posted on Aug, 21 2012 @ 04:53 AM
reply to post by Samuelis
i like it how you stated as fact that she was caught burning the book, she wasn't.
: "...for allegedly
1st sentence of 1st post
: "...charged with blasphemy in Pakistan after she reportedly
burnt the pages of a Koran
1st sentence of my comments
: "It is difficult to believe
a child (aged around 11) with Downs Syndrome would carry out the alleged
Followed shortly by
: "It therefore seems the most likely hypothesis is a trumped up charge
against a victim unable to answer for
Come on, Samuelis, what on earth are you talking about?
Originally posted by digital01anarchy
Originally posted by pause4thought
reply to post by Firefly_
If anything happens to this girl then we should all burn a copy of the Koran in protest.
I disagree strongly. While I understand your anger I would certainly not condone such actions. Mutual respect is the only way forward, otherwise all
you get is a spiral of violence.
I genuinely believe many Muslims would be horrified at the actions of extremist governments, communities and individuals. I think they should be
supported, not alienated. There has to be a constructive way forward.
Yes we can tell this from the flood of Muslims who have written letters to the government urging them to stop This is a reality with moderate
Muslims who are a minority not a majority as they are looked at as less holy by the extreme Muslims and hold very little weight within their religious
community. I'm sorry to say this but these are the same type of people who killed Mahatma Gandhi
While we perceive things a bit differently I think you are getting to the heart of a major issue: Where is the centre of gravity within the Muslim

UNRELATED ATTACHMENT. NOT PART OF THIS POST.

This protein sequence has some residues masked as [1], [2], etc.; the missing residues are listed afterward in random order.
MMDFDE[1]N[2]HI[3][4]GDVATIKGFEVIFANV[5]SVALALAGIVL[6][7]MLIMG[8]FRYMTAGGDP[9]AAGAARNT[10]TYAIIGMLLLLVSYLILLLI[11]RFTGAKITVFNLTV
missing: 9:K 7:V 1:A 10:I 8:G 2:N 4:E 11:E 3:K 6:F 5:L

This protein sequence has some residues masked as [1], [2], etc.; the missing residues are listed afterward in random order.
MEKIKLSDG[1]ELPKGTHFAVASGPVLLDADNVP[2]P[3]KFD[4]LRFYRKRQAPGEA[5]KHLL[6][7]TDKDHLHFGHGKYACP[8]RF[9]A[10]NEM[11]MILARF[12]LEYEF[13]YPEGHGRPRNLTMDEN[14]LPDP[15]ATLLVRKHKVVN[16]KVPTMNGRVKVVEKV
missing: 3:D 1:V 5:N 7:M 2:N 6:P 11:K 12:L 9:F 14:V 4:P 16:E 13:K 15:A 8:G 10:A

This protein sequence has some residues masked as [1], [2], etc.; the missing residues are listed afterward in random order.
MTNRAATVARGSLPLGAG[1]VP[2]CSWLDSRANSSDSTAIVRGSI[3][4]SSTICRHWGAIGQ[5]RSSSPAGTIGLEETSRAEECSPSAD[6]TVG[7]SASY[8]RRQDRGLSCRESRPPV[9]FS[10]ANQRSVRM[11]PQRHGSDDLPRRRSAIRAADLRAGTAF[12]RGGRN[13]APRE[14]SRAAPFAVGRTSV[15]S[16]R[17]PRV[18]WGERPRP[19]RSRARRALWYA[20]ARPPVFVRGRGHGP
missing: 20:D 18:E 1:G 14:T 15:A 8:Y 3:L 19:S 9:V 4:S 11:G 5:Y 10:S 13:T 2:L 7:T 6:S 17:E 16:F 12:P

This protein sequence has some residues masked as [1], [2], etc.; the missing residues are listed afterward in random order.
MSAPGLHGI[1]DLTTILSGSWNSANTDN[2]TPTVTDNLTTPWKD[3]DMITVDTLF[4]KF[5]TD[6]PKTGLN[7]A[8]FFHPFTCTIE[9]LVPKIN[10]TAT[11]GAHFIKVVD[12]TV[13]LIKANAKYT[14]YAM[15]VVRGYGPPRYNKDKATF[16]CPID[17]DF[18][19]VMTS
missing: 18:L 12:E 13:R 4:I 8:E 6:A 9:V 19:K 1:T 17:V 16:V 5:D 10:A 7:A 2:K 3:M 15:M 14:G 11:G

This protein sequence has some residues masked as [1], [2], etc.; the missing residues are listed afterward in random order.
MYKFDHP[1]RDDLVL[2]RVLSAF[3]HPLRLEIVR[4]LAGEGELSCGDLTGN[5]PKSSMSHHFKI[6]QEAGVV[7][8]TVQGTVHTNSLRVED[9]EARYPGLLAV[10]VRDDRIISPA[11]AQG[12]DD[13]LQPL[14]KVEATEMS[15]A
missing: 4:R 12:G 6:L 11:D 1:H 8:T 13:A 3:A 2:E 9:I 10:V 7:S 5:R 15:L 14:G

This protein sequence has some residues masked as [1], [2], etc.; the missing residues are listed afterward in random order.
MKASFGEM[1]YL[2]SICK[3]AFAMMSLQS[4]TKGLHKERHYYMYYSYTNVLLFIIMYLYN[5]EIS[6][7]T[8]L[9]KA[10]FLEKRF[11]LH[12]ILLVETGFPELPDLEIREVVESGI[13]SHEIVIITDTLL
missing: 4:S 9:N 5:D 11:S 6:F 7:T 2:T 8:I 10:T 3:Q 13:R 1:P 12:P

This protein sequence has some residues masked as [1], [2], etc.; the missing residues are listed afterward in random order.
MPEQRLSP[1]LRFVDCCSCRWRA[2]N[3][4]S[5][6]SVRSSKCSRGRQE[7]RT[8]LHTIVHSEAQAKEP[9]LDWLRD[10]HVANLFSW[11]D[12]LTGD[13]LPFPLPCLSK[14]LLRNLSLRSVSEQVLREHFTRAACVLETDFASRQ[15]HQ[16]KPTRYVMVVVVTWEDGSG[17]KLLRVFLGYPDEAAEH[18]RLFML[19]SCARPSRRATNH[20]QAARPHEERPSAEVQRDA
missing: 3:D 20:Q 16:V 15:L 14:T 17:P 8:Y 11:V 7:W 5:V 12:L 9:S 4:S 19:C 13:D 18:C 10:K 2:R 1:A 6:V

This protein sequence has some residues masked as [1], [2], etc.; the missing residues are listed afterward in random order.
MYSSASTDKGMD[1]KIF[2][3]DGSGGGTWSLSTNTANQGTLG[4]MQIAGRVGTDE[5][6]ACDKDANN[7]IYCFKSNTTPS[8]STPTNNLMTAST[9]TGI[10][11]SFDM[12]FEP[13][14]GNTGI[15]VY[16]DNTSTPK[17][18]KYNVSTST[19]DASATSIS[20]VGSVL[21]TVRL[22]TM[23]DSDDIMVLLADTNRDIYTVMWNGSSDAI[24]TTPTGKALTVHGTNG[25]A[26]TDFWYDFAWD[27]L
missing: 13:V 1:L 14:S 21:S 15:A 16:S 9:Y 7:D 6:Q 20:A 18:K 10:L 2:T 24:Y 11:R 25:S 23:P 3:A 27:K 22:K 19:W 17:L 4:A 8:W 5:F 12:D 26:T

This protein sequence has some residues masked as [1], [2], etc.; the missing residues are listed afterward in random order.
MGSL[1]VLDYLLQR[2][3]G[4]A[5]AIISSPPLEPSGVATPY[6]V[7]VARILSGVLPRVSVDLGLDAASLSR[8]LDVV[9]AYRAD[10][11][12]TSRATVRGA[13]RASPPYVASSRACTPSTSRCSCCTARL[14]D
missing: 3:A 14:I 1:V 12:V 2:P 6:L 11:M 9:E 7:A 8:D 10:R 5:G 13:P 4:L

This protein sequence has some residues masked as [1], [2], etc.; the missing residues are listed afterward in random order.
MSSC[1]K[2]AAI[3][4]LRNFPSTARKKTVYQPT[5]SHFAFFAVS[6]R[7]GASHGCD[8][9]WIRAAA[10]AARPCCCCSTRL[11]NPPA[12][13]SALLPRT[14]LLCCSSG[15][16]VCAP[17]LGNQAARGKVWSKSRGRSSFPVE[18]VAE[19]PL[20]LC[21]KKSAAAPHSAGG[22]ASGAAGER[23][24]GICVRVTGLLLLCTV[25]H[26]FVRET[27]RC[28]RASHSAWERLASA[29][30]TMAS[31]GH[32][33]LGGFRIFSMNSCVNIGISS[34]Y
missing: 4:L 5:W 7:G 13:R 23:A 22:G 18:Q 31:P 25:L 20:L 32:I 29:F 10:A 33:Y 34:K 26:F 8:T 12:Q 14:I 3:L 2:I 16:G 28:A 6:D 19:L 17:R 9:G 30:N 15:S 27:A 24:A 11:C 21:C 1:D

community? I would say that the majority of Muslim people in most countries follow the tenets of their faith without feeling the
need to follow the interpretations given by violent extremists.
But where religious leaders who promote extremist views come to the fore the
majority are intimidated by threats of violence, and thereby silenced. (The examples given earlier of prominent figures in Pakistan who have spoken
out against the Blasphemy Law, only to be killed as a result, surely gives food for thought.) Concerning your reference to violent mobs, I agree —
it is a great evil. But many Muslims would also agree. The quiet majority of humane, peace loving (Muslim) individuals who are horrified by mob
violence will not be encouraged to speak out if we tar them with the same brush as extremists!
What is happening in this shocking case needs a more careful response than reversion to stereotypes and claims that most Muslims are like this. They
truly are not.
reply to post by RimDaas
This girl ALLEGEDLY burnt a Quran! You are INSTRUCTED to burn anything which has Allah's name on it after you are done using it!
That's very interesting. Where does this instruction come from? It wouldn't include the Quran, though, surely?
(It's worth noting that "Witnesses claim that Rimsha, daughter of Misrak Masih, burnt ten pages of the Noorani Qaida
, an Islamic booklet used
to learn basic Arabic and the Qur'an...", — quoted on p.1 — so perhaps the instruction you refer to is very